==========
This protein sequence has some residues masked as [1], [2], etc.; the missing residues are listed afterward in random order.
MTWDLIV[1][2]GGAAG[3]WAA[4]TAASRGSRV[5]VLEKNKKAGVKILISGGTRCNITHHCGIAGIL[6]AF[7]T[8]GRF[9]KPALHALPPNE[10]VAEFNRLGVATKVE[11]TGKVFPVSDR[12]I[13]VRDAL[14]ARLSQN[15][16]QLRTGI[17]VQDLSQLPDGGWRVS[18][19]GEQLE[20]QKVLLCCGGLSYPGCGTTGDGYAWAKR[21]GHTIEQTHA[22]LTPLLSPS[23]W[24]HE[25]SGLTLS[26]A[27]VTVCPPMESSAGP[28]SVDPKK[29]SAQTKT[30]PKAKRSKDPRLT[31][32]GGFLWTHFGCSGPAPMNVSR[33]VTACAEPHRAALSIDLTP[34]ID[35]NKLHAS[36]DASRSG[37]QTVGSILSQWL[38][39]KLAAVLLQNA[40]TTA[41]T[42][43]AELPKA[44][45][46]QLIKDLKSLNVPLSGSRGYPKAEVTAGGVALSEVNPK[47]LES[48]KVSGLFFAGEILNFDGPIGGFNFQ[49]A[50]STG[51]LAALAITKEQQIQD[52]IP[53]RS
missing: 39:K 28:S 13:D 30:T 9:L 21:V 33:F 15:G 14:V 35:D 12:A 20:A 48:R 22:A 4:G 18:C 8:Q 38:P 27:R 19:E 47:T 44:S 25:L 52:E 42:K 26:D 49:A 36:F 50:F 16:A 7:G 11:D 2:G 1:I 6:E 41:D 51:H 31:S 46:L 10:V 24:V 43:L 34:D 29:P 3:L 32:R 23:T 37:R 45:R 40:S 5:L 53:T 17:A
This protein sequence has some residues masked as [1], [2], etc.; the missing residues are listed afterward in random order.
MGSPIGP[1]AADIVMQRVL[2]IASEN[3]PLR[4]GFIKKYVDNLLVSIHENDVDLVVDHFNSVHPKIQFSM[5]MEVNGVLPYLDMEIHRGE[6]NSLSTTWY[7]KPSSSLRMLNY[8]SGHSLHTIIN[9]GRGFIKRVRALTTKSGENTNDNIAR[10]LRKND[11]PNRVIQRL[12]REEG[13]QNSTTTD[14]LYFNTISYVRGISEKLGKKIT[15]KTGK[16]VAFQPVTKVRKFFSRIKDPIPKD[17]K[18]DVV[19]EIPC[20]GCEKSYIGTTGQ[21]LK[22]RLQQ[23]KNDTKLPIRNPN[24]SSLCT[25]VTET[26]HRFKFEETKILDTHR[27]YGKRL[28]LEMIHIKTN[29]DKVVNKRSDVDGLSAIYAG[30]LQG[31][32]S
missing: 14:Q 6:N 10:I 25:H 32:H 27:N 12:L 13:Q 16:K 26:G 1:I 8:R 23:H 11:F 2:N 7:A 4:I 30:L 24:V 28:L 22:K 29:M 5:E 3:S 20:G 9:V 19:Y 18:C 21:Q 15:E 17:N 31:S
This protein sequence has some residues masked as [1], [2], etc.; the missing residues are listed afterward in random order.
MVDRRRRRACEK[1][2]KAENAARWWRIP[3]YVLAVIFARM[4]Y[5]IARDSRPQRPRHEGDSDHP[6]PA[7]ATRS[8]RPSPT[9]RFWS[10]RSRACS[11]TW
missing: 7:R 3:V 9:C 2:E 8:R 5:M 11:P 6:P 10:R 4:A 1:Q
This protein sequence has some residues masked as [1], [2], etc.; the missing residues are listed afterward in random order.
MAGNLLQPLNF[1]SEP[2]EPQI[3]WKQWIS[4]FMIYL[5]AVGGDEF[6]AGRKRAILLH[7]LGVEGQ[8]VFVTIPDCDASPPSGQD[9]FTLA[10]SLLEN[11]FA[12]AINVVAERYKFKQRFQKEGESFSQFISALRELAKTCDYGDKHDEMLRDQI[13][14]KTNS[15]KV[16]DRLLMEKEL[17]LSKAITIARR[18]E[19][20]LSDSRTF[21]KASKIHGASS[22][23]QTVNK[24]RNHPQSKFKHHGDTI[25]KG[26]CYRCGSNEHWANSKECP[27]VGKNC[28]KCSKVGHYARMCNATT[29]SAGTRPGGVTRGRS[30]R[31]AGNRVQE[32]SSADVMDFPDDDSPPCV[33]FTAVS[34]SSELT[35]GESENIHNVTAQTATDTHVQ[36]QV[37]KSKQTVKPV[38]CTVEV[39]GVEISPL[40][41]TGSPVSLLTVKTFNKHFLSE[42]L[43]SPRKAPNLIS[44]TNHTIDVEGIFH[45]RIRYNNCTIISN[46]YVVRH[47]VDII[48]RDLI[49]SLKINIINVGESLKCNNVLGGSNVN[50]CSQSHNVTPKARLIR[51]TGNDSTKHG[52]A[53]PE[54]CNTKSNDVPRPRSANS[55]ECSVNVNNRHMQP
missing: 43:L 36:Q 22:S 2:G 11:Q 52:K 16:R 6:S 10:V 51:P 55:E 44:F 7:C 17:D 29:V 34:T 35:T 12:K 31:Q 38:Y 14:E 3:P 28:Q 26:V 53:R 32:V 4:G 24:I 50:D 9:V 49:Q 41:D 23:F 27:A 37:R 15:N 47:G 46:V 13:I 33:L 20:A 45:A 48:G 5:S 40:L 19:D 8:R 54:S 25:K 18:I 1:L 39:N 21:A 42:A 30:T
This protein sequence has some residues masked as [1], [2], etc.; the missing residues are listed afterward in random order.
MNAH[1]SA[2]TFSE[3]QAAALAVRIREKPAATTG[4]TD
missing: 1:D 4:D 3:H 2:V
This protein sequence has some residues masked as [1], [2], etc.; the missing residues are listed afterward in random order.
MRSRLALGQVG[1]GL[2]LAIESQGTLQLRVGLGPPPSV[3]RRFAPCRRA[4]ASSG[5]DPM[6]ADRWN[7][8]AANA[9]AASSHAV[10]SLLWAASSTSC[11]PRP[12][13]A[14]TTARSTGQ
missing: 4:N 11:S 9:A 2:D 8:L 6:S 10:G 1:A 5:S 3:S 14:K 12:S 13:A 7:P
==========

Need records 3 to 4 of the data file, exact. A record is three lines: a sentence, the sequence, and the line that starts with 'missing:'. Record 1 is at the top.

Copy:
This protein sequence has some residues masked as [1], [2], etc.; the missing residues are listed afterward in random order.
MVDRRRRRACEK[1][2]KAENAARWWRIP[3]YVLAVIFARM[4]Y[5]IARDSRPQRPRHEGDSDHP[6]PA[7]ATRS[8]RPSPT[9]RFWS[10]RSRACS[11]TW
missing: 7:R 3:V 9:C 2:E 8:R 5:M 11:P 6:P 10:R 4:A 1:Q
This protein sequence has some residues masked as [1], [2], etc.; the missing residues are listed afterward in random order.
MAGNLLQPLNF[1]SEP[2]EPQI[3]WKQWIS[4]FMIYL[5]AVGGDEF[6]AGRKRAILLH[7]LGVEGQ[8]VFVTIPDCDASPPSGQD[9]FTLA[10]SLLEN[11]FA[12]AINVVAERYKFKQRFQKEGESFSQFISALRELAKTCDYGDKHDEMLRDQI[13][14]KTNS[15]KV[16]DRLLMEKEL[17]LSKAITIARR[18]E[19][20]LSDSRTF[21]KASKIHGASS[22][23]QTVNK[24]RNHPQSKFKHHGDTI[25]KG[26]CYRCGSNEHWANSKECP[27]VGKNC[28]KCSKVGHYARMCNATT[29]SAGTRPGGVTRGRS[30]R[31]AGNRVQE[32]SSADVMDFPDDDSPPCV[33]FTAVS[34]SSELT[35]GESENIHNVTAQTATDTHVQ[36]QV[37]KSKQTVKPV[38]CTVEV[39]GVEISPL[40][41]TGSPVSLLTVKTFNKHFLSE[42]L[43]SPRKAPNLIS[44]TNHTIDVEGIFH[45]RIRYNNCTIISN[46]YVVRH[47]VDII[48]RDLI[49]SLKINIINVGESLKCNNVLGGSNVN[50]CSQSHNVTPKARLIR[51]TGNDSTKHG[52]A[53]PE[54]CNTKSNDVPRPRSANS[55]ECSVNVNNRHMQP
missing: 43:L 36:Q 22:S 2:G 11:Q 52:K 16:R 6:S 10:V 51:P 55:E 44:F 7:C 17:D 29:V 34:T 35:T 12:K 31:Q 38:Y 14:E 3:P 28:Q 26:V 53:R 32:V 4:G 24:I 50:D 9:V 49:Q 41:D 23:F 27:A 37:R 15:N 47:G 46:V 13:I 33:L 20:A 45:A 48:G 5:S 40:L 19:D 8:R 54:S 25:K 18:I 1:L 39:N 21:A 42:A 30:T